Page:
Ever watched a TV commercial and not known what it was advertising? Sometimes we can see the same advertisement day after day and even become familiar with the advertisement’s narrative content. Yet when asked what the advertisement is trying to sell, we are at a loss. The question is why is the commercial failing so badly?
One way to answer this question is to run a marketing research study and simply ask respondents why they didn’t or couldn’t engage with the branding message in the advertisement. This might provide an answer. However, research has shown that visual attention is complex and involves both conscious and unconscious impulses. Because visual attention often depends upon unconscious impulses, respondents may not really understand their own visual behaviour. This can lead respondents to give rationalizations for their patterns of visual attention that are, in fact, quite wrong. This is a serious problem as, in marketing research, a wrong answer is often much worse than no answer at all.
You may well have heard of eye-tracking for marketing research. When used in a marketing research study, eye-tracking can give important insights into viewers’ engagement with marketing material through visual behaviour analysis. At a very basic level, visual behaviour analysis allows the marketing researcher to see through the eyes of the customer and to determine the customer’s focus of attention at any given point in time. The hope is that by conducting visual behaviour analysis, we can spot potential problems with the marketing material before the campaign is launched.
What can visual behavior analysis tell us that we don’t already know? Marketing professionals rely upon marketing research to garner insights into customer opinions and behaviour. This data is often interpreted with the aid of empathic skills, intuition and experience. However, eye-tracking gives a more direct access to the viewer’s thought processes through visual behaviour analysis. This is important as eye-tracking is not merely about viewers’ eye-gaze patterns: visual behaviour analysis helps us understand what the viewer is thinking. When we watch a viewer’s eye-gaze pattern over an advertisement, we gain an understanding of the viewer’s thought processes. What they are looking at and why? Are they paying attention to the key branding visuals? What is the link between attention to branding visuals and the ability of the viewer to recall branding information at a later date? Do the viewers read textual information? If so, how much of the text do they read?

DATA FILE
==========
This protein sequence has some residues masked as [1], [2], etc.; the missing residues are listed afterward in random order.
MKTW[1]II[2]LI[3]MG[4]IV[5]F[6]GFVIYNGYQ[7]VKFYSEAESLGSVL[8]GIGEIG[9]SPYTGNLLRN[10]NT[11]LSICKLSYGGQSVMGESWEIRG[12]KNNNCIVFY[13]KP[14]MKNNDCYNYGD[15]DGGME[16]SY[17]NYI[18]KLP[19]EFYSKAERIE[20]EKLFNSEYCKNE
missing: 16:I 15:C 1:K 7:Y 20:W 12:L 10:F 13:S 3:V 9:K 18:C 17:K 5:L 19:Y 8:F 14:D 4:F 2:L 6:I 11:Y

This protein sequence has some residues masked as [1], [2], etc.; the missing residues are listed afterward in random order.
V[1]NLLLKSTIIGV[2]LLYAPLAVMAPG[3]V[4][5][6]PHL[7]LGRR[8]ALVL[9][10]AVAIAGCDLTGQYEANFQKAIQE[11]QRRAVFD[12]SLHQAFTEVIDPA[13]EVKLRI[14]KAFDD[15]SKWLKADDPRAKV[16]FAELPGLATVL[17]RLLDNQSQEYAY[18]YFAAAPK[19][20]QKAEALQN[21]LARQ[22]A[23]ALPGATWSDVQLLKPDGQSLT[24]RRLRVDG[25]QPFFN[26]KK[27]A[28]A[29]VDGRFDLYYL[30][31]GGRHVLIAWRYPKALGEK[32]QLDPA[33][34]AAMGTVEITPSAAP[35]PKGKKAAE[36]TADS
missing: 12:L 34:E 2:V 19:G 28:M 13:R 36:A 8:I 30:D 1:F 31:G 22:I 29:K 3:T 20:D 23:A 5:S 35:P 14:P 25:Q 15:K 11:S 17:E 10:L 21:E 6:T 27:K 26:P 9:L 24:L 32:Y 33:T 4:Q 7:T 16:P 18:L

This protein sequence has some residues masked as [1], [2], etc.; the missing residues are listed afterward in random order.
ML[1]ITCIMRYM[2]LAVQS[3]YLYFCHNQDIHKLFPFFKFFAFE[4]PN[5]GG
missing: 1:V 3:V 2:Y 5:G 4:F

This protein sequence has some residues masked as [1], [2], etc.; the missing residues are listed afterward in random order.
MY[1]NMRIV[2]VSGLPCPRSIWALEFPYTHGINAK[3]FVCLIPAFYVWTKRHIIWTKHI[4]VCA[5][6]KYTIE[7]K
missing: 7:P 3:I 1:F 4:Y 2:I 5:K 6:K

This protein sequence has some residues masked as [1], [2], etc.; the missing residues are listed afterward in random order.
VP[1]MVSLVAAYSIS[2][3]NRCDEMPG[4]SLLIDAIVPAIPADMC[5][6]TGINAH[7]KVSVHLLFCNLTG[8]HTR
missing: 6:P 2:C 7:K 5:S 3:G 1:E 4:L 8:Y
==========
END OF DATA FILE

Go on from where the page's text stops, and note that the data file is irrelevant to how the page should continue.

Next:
These are just some of the generic insights offered by visual behaviour analysis. However, when we combine visual behaviour data with contextual information relating to the advertisement, the respondents’ demographic data and the respondents’ self-reported data, it is possible to build up a rich picture of the viewers’ overall engagement with the advertisement in terms of both behaviour and underlying opinions. This data helps us to better understand the viewer. It helps us determine what marketing messages work for viewers and what marketing messages leave them cold. As part of a multi-modal marketing research study, eye-tracking allows us to determine if the viewers ‘get’ our marketing message. If the viewer does ‘get it’, eye-tracking studies will tell us why and if the viewer doesn’t ‘get it’, the visual behaviour analysis will give us the data we need to determine why the advertisement has failed.